Scientists affiliated with the university of Lisbon have found a new underlying mechanism in the Malaria Plasmodium that has a significant effect on the virulence of the parasite. The scientists tested the effects of a restricted diet upon mice infected with a strain of rodent malaria, initial tests found that the mice on the restricted diet lived for three times as long when compared to mice on a normal diet while also not progressing to the cerebral stage of the disease. Furthermore similar trends were found in mice with a compromised immune system ruling out the change of increased diseases clearance. Direct microscopic analysis of the plasmodium showed a decrease in the reproductive cycle as fewer merozoites were formed. This was found to be due to a molecular process where the plasmodium represses its genes which deal with maturation. The kinase KIN a part of the repression process when activated under normal conditions the growth of the Malaria plasmodium was similar to that of ones under restricted diet. Also, the process could be triggered in wild type plasmodium with a salicylate based treatment. Further testing with nutrients found that presence of metabolic sugars such as glucose would remove the gene repression while the addition of other nutrients and amino acids lowered in the restricted diet would not. Experiments were diet restricted mice were moved to a normal diet, collaborated observations in humans where cases of Malaria would increase shortly after a famine indicating the ability of the plasmodium to quickly adjust its rate of growth and replication based on the energy status of the host.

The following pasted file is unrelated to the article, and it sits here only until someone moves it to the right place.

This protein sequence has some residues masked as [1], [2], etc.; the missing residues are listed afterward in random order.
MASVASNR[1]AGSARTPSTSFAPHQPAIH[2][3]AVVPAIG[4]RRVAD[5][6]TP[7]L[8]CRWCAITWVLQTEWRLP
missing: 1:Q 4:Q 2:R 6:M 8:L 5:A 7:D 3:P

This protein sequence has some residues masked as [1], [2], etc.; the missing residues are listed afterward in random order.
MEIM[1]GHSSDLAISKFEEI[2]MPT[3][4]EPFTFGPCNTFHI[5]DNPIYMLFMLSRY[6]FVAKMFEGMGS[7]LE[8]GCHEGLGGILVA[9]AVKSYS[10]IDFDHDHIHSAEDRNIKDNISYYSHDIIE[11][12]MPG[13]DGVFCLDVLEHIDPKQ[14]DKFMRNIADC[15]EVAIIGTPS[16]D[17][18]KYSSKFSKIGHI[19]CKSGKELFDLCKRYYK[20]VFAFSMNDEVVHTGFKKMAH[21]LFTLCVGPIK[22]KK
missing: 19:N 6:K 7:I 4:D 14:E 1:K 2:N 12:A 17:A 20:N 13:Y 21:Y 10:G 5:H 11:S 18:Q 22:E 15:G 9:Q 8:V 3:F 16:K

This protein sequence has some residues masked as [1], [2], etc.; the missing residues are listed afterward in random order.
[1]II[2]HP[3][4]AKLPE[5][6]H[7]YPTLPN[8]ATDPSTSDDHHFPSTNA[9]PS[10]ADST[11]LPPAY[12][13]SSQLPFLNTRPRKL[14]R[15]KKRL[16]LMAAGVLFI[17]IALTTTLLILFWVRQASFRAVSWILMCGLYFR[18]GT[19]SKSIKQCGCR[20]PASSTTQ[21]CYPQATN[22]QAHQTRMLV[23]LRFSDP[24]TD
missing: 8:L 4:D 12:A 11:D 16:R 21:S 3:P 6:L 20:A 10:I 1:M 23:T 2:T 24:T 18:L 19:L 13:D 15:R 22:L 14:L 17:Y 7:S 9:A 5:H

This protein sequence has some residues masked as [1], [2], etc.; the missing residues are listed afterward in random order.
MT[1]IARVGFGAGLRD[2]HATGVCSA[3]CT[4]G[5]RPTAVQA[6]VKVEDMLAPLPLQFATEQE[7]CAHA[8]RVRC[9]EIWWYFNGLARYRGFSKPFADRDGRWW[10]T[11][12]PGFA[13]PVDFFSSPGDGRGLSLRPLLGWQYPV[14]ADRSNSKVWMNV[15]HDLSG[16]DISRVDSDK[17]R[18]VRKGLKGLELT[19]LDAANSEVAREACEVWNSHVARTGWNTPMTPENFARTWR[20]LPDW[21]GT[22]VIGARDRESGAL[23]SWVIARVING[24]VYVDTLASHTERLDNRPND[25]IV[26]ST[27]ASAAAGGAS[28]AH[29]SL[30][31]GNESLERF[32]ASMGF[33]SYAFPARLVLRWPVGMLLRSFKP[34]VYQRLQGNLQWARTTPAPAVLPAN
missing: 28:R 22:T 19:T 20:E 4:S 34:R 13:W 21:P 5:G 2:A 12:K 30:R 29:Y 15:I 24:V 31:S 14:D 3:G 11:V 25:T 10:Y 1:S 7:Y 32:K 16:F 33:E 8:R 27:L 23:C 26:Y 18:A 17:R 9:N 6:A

This research reveals the connection between the host’s nutritional status and the growth of the parasite. This connection is likely to become more important as the range of Malaria infections increases as global temperatures continue to rise and Malaria spreads into developed regions with higher standards of nutrition and therefore a greater weakness to Malaria. Furthermore is also presents a new possible supplementary treatment for current Malaria drugs, such as Artemisinin, as well as a possible genetic manipulation which if proliferated could significantly lower the virulence of Malaria in multiple species.
The Article was accepted by Nature Magazine in May of 2017 and was worked on by Liliana Mancio-Silva, Ksenija Slavic, Margarida T. Grilo Ruivo, Ana Rita Grosso, Katarzyna K. Modrzynska, Iset Medina Vera, Joana Sales-Dias, Ana Rita Gomes, Cameron Ross MacPherson, Pierre Crozet, Mattia Adamo, Elena Baena-Gonzalez, Rita Tewari, Manuel Llinás, Oliver Billker & Maria M. Mota of various institutions and universities.